Plesiosaurus dolichodeirus (De la Beche and Conybeare 1821) Early Jurassic, ~3 m in length, was one of the first prehistoric animals ever described. Derived from a sister to Pistosaurus, Plesiosaurus was a phylogenetic predecessor to various elasmosaurs (see below) and was a sister to Trinacromerum.
Distinct from Pistosaurus, the skull of Plesiosaurus was relatively smaller and wider, without the elongated premaxilla and fewer premaxillary teeth. In this way the skull of Plesiosaurus was more like that of Lariosaurus and Simosaurus. The parietal was wider, especially posteriorly. The vomer was reduced, as in Simosaurus, but with tiny internal and external nares, as in Pistosaurus. The palate developed suborbital fenestra and enlarged the interpterygoid space. The pterygoid did not have posterior processes, so it was more like that in Simosaurus.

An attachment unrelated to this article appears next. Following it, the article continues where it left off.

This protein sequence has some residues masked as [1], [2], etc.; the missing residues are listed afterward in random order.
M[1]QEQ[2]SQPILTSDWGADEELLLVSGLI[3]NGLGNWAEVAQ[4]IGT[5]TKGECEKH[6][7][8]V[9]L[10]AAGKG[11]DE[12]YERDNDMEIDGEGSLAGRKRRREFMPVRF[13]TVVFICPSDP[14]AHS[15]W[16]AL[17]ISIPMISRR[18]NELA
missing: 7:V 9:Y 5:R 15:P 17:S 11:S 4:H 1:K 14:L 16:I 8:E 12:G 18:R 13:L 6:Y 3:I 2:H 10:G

The cervical series was elongated by the adding ten more cervicals. The neural spines were more gracile. The dorsal ribs were less variable in length. The caudals supported a soft tissue vertical fin.
The scapula and clavicle created a 180º arc and the clavicle was as robust as the scapula. The coracoid was twice as large. The humerus was enlarged. The radius and ulna were reduced to near rectangles. The ulna was convex posteriorly. The carpals created an interlocking mosaic. The phalanges were shorter and converged distally forming a more gracile flipper.
The pubis was enlarged. The hind limb matched the forelimb changes in morphology, except the tarsals, which did not form a mosaic.